Sexual guide to fatherhood


  • Putting Dr G On The Spot
  • Sunday, 17 Jun 2018

File pic/ AFP Pic

Dear Dr G,  

I am desperate to become a father and have read several of your previous articles highlighting the issue of fertility. 

My wife and I are both in our late 30s and we have been trying consistently to have a child but there seems to be no favourable outcome.

We have been to the doctors, who have assessed both of us, and were told that we were in good order.

Apparently my sperm quality is optimum, but can be better. I don’t even know what that means.  

Some doctors even mentioned that I have tried too hard and too many times.

Can too much sex decreases the chances of pregnancy?

In the spirit of Father’s Day on Sunday, I wish to put Dr G on the spot for a sexual guide to fatherhood.  

I would like to know what is the optimal quality of sperm? Besides, how often should one have sex to increase the chances of pregnancy?

Are there studies to show that more (or less) ejaculations alter the quality of sperm?

I think these conundrum should keep Dr G busy enough.

On that note, despite having to answer my awkward questions, I hope you still have time to enjoy your well-earned Father’s Day.  

Regards

Desperate Dan  


Male factor infertility refers to the inability of the male partner to induce pregnancy.

According to various statistics, infertility affects at least 15% of the reproductive age population, with male etiology accounts for nearly 40% of cases.  

The standard parameter to reflect male fertility is the quality of the ejaculated semen, including its quantity, motility and morphology.  

Recent global analysis also highlighted 10% to 20% of all men have lower sperm counts, and up to 3% of whom are producing no sperm at all.  

The quest for fatherhood is a huge medical industry. Eighty-five percent of men with subfertility are treated with over-the-counter supplements or synthetic hormones.

Some men with varicocele have also opted for operations to boost the bullets in the pants!  

Although the medical and surgical interventions have roles to enhance the overall semen quality, the low success rates also prompted around 5% of infertile couples to attempt ART (Artificial Reproductive Technology), which has around 30%-40% success rate, but may cost an arm and a leg for most couples.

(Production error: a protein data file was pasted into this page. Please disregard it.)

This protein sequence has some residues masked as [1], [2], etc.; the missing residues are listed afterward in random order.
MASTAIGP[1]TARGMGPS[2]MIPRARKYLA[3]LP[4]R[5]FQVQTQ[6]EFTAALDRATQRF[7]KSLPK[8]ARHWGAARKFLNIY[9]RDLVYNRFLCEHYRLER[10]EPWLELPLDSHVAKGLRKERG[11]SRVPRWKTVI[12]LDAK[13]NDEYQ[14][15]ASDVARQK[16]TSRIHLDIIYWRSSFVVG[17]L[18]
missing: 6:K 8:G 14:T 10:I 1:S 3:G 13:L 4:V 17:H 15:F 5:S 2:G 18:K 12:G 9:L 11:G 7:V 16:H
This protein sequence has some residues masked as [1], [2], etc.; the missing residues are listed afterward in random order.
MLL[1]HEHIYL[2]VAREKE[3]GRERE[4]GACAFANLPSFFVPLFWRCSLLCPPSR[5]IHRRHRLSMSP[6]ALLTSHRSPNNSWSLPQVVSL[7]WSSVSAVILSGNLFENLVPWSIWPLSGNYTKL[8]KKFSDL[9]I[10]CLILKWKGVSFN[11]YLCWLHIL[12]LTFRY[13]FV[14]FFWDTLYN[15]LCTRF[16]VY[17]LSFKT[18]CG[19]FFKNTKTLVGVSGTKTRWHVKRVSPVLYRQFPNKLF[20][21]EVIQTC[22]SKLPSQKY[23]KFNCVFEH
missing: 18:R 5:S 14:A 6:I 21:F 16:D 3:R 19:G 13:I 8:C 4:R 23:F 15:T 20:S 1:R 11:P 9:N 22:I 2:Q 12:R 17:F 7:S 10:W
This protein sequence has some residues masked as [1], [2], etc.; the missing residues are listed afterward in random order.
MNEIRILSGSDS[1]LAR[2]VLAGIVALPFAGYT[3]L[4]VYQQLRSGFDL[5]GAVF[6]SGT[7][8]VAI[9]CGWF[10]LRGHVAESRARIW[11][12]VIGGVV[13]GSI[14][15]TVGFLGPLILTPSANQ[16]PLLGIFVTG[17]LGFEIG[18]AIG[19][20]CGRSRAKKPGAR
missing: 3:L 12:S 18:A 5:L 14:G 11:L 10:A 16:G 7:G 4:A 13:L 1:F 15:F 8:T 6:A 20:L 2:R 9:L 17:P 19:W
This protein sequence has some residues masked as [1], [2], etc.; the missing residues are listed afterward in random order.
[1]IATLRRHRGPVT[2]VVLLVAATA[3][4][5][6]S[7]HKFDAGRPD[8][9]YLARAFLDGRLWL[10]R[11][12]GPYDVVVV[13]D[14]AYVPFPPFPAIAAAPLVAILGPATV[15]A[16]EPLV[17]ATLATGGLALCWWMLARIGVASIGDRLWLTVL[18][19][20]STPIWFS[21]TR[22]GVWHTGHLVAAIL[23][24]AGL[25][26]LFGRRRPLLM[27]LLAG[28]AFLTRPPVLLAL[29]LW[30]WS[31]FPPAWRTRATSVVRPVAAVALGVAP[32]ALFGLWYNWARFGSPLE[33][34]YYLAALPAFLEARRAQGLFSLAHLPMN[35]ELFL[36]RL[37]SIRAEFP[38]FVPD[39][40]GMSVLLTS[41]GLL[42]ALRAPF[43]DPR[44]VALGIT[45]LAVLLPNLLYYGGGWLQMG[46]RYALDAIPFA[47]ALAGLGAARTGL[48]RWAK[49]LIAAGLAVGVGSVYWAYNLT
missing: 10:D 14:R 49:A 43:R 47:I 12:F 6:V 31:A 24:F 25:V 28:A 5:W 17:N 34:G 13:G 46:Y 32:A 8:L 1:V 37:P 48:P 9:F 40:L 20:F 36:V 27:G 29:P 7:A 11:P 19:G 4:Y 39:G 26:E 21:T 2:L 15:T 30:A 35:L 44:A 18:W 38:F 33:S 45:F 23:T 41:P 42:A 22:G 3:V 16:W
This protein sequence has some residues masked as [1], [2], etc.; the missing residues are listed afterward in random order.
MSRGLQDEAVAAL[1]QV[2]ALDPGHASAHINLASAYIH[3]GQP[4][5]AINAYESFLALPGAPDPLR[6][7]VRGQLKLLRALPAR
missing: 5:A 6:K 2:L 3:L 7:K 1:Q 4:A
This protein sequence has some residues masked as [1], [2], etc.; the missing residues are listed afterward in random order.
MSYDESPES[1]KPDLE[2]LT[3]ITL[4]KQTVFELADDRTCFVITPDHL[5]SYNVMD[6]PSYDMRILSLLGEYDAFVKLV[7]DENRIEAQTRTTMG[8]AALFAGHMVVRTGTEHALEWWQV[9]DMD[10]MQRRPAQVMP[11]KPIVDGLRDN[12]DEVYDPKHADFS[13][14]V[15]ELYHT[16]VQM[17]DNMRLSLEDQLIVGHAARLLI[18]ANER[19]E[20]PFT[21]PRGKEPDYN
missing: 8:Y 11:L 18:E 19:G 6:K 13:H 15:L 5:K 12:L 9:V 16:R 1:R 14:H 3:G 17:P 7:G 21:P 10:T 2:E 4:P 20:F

The strategic planning of sexual activities during the fertile window period of the female sexual partner is commonly practised to maximise the chances of conception.

Some men attempt to have sex on a daily basis or even multiple times per day during the interval.

Although it may sound logical to induce maximum “off loads” to increase the odds of sperm meeting their counterpart, the scientific data actually supported the staged “release of the Krakens” is more beneficial.  

Scientifically, daily ejaculations may cause the sperm quality to decrease. The fertile window is five days prior to ovulation.

If men have sex on alternate days, the calculated chance of pregnancy is 25%, compared with 22% for couple having sex daily during the intervals.

Men with copious sperm counts may have no problem with fertilisation with such statistics, but it is a different “ball game” for men who need a helping hand!

The amazing Italian singer, Andrea Bocelli, born disadvantaged with blindness since the aged of 12 once made a comment about fatherhood: “Fatherhood is a very natural thing; it’s not something that shakes up my life rather it enriches it!”  

Disadvantaged men often put Dr G on the spot for guidance of when and how often to have sex to achieve fatherhood.  

Strategic planning of sex just for the purpose of reproduction is unnatural and often stressful.

Having sex during and outside the fertility window is enjoyable, good for health and relationship.

A few studies have found that frequent sex alter women’s immunity, making it receptive to sperm.

Prolonged abstinence in men increases immotile and unhealthy sperm, not so optimal for pregnancies.
 

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Dr George Lee

Dr George Lee

Dr George Lee is a consultant Urologist and Clinical Associate Professor whose professional interest is in men’s health. The column “Ask Dr G” is a forum to help men debunk the myths and taboos on men’s issues that may be too “hard” to mention. You can send him questions at askdrg@thestar.com.my

   

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